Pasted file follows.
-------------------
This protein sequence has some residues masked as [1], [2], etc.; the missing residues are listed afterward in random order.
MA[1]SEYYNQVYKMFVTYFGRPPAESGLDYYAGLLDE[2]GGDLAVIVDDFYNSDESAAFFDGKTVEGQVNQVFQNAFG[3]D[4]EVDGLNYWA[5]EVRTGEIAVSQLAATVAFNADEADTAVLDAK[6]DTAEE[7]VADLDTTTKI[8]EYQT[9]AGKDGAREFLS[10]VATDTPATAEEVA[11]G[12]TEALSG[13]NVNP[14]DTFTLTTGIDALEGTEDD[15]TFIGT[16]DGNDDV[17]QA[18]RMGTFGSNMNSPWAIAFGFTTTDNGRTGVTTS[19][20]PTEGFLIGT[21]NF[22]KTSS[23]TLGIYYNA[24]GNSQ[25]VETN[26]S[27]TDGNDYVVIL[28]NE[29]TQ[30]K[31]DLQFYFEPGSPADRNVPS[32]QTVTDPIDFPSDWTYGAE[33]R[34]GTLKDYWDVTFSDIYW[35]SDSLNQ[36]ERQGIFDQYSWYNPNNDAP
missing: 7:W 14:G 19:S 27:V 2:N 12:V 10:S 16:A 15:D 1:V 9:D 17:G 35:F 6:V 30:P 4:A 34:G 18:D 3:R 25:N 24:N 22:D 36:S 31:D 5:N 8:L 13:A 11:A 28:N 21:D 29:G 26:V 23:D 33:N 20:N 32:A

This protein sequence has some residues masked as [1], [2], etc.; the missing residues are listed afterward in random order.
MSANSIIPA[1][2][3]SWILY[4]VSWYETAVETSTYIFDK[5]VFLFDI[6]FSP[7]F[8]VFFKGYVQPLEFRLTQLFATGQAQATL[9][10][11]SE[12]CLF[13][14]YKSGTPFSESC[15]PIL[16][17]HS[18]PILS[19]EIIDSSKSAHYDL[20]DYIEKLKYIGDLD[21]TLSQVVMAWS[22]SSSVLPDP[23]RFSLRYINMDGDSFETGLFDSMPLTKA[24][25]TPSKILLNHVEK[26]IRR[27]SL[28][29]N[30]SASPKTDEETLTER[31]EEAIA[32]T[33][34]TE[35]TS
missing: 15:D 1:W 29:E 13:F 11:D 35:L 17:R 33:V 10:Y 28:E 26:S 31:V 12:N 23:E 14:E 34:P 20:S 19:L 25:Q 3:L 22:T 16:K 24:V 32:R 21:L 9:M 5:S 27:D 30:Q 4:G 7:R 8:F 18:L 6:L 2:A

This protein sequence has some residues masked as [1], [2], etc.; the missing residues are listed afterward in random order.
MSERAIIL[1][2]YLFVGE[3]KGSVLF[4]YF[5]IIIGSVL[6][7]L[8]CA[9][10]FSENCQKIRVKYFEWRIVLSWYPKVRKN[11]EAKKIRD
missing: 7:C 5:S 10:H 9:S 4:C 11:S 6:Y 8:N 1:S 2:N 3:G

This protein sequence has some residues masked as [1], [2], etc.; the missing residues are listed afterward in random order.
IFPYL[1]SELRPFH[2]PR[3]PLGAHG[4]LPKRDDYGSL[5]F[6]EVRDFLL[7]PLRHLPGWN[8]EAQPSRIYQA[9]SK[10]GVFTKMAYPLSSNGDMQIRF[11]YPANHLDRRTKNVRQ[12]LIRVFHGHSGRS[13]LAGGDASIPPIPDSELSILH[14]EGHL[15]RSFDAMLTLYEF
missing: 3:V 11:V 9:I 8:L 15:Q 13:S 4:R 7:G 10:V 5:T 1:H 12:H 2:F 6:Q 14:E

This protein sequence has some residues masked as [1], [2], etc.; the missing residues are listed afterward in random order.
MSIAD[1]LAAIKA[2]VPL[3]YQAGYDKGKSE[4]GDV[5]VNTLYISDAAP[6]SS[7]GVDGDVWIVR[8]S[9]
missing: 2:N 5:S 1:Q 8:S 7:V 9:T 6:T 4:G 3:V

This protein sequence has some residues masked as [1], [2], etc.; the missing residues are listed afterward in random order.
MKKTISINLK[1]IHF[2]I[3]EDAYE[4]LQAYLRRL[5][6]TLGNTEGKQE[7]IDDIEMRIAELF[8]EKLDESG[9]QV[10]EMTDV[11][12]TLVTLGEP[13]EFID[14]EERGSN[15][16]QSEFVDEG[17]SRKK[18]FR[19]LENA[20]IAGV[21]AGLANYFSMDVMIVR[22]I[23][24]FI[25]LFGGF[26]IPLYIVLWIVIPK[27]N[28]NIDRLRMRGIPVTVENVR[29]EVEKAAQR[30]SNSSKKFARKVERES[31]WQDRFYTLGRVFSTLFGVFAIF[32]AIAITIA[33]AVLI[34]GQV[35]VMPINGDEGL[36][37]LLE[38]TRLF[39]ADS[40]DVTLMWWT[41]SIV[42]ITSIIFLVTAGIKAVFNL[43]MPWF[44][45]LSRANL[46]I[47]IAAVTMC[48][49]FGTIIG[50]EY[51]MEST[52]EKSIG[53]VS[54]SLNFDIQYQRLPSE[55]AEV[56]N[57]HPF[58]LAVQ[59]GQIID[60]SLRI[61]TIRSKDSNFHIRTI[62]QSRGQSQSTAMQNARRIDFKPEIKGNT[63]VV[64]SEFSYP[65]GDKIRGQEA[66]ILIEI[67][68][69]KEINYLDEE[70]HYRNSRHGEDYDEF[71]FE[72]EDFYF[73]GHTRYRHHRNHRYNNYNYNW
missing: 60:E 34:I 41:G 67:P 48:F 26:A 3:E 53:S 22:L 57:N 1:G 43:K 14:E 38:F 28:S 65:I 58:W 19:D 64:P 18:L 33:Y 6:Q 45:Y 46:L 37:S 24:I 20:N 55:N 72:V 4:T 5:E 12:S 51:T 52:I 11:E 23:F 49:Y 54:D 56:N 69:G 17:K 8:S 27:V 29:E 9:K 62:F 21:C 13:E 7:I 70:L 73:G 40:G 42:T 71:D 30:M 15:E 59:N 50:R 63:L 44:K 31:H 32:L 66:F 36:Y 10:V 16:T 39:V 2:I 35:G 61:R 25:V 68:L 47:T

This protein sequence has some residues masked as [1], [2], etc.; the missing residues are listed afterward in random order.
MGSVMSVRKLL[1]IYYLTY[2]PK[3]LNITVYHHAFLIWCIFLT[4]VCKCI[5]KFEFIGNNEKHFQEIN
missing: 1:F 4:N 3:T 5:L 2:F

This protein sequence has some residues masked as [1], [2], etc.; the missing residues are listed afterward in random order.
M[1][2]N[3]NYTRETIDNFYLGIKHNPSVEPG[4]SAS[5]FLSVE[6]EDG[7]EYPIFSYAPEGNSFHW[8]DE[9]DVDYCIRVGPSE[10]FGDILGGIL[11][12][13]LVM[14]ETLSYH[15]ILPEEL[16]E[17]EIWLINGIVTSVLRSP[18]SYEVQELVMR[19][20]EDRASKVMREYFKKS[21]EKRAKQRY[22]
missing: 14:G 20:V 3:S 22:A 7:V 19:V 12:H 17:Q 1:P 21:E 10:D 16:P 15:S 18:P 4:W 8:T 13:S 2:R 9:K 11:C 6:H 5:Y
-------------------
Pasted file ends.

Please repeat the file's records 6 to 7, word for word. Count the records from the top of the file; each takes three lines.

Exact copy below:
This protein sequence has some residues masked as [1], [2], etc.; the missing residues are listed afterward in random order.
MKKTISINLK[1]IHF[2]I[3]EDAYE[4]LQAYLRRL[5][6]TLGNTEGKQE[7]IDDIEMRIAELF[8]EKLDESG[9]QV[10]EMTDV[11][12]TLVTLGEP[13]EFID[14]EERGSN[15][16]QSEFVDEG[17]SRKK[18]FR[19]LENA[20]IAGV[21]AGLANYFSMDVMIVR[22]I[23][24]FI[25]LFGGF[26]IPLYIVLWIVIPK[27]N[28]NIDRLRMRGIPVTVENVR[29]EVEKAAQR[30]SNSSKKFARKVERES[31]WQDRFYTLGRVFSTLFGVFAIF[32]AIAITIA[33]AVLI[34]GQV[35]VMPINGDEGL[36][37]LLE[38]TRLF[39]ADS[40]DVTLMWWT[41]SIV[42]ITSIIFLVTAGIKAVFNL[43]MPWF[44][45]LSRANL[46]I[47]IAAVTMC[48][49]FGTIIG[50]EY[51]MEST[52]EKSIG[53]VS[54]SLNFDIQYQRLPSE[55]AEV[56]N[57]HPF[58]LAVQ[59]GQIID[60]SLRI[61]TIRSKDSNFHIRTI[62]QSRGQSQSTAMQNARRIDFKPEIKGNT[63]VV[64]SEFSYP[65]GDKIRGQEA[66]ILIEI[67][68][69]KEINYLDEE[70]HYRNSRHGEDYDEF[71]FE[72]EDFYF[73]GHTRYRHHRNHRYNNYNYNW
missing: 60:E 34:I 41:G 67:P 48:F 26:A 3:E 53:S 22:L 57:N 1:G 43:K 14:E 38:F 28:S 65:I 58:W 19:D 64:P 18:L 33:Y 6:Q 45:Y 46:L 37:S 24:I 20:N 55:N 72:V 4:T 5:E 12:S 51:T 52:I 11:E 23:F 49:Y 54:D 56:N 69:G 17:K 8:S 27:V 29:E 9:K 62:F 21:C 13:E 7:I 70:L 73:G 40:G 42:T 71:D 30:M 15:E 59:N 50:R 63:L 44:K 31:H 32:L 66:F 36:Y 10:V 16:T 39:V 2:I 35:G 61:R 25:V 68:L 47:T

This protein sequence has some residues masked as [1], [2], etc.; the missing residues are listed afterward in random order.
MGSVMSVRKLL[1]IYYLTY[2]PK[3]LNITVYHHAFLIWCIFLT[4]VCKCI[5]KFEFIGNNEKHFQEIN
missing: 1:F 4:N 3:T 5:L 2:F